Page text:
Businesses, teachers, entrepreneurs, artists, and so many others look to enhance their productivity through the art of creativity. Though creativity might seem to some as a magical, foreign skill set that not all acquire, its concept can be broken down into a more simplified process thanks to great minds like on Mihaly Csikszentmihalyi. The backbone of creativity is really just finding and combining ideas until something comes to light as a new creative insight.
Kevin Dalby, Austin professor at the University of Texas, is currently researching and studying cancer drug discovery, and is very familiar with utilizing creativity in his line of work. When creativity seems far from near, Dalby looks to the theory of creativity by Mihaly Csikszentmihalyi for inspiration. The same basic five-step innovation process highlighted in Csikszentmihalyi’s approach has been behind brilliant creative minds from Albert Einstein to Steve Jobs. Dalby discusses this creativity with a focus on how combining opposing ideas often opens the door to the most innovative conclusions.
Breaking Down Mihaly Csikszentmihalyi’s Theory of Creativity
The word “creativity” is derived from the Latin word “creō,” which stands for the verb “making.” Albert Einstein saw creativity as “intelligence having fun,” and Steve Jobs’ perspective reflected creativity as “connecting things.” However, Psychologist Mihaly Csikszentmihalyi viewed creativity capacity as a result of cognitive abilities, motivation, personalities, and environmental factors. The psychologist emphasized and argued that eureka moments do not just bloom from the blue but instead found from preparation and research and generate during a time of mental unfocus, or taking a break from fixating on the brainstorming. He broke the process of creativity down into five progressive steps:
How to Integrate Mihaly Csikszentmihalyi’s Theory of Creativity
To find new problems and solutions from contradicting ideas, creative seekers should practice and integrate Mihaly Csikszentmihalyi’s theory of creativity. While following Csikszentmihalyi’s process, innovators should keep in mind essential tools and strategies to utilize, such as team brainstorming. Brainstorming sessions can also beneficially fall in line with the three components of creativity, as defined by Teresa Amabile, Ph.D. in Psychology and Head of Entrepreneurial Management Unit at the Harvard Business School:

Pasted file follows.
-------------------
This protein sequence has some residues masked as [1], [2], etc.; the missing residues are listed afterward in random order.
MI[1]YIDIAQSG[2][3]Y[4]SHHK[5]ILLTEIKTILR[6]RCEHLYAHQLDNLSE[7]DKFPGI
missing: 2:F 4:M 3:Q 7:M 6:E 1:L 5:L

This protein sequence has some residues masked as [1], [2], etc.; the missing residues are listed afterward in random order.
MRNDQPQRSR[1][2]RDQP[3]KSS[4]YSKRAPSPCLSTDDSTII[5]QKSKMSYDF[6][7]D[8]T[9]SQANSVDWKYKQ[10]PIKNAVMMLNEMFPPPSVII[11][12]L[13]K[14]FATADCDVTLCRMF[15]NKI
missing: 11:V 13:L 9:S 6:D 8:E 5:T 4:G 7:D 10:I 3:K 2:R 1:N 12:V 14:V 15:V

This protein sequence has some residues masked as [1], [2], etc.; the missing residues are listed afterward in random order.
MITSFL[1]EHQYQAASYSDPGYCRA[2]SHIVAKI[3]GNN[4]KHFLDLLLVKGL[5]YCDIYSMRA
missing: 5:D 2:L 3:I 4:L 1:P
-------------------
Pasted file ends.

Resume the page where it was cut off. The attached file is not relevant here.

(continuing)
1. Knowledge or Expertise: Any pertinent understanding a person brings to the table in a creative effort.
2. Creative Thinking Skills: The creative skill a person holds with how they approach the problems, depending on personality, flexibility, imagination, as well as thinking and working style.
3. Motivation: Motivation is seen as a critical key to the production of creativity, and vital motivators are intrinsic, passionate, and genuinely interested in the work at hand.
Creating a diverse team with multiple different perspectives and ideas all flowing together towards the same innovative goal can eventually lead to new creative implementations. Brainstorm sessions should try starting with defining what the problem is, and then integrating more than one idea in collaboration. For example, in efforts to address those who can not afford public transportation while taking on a greener and more environmentally friendly approach towards plastic production, littering, and pollution, Beijing subway services allow the rider to pay their way with plastic bottles.
About Kevin Dalby
Dr. Kevin Dalby is a professor of chemical biology and medicinal chemistry, currently working on cancer drug discovery. At the College of Pharmacy at The University of Texas, he is examining the mechanisms of nature and cancer to develop new treatments, and teaching and motivating students to conduct research. Dalby is optimistic about the future of cancer treatments. When he is not working, Kevin Dalby enjoys photography and spending time in the Texas countryside with his dogs.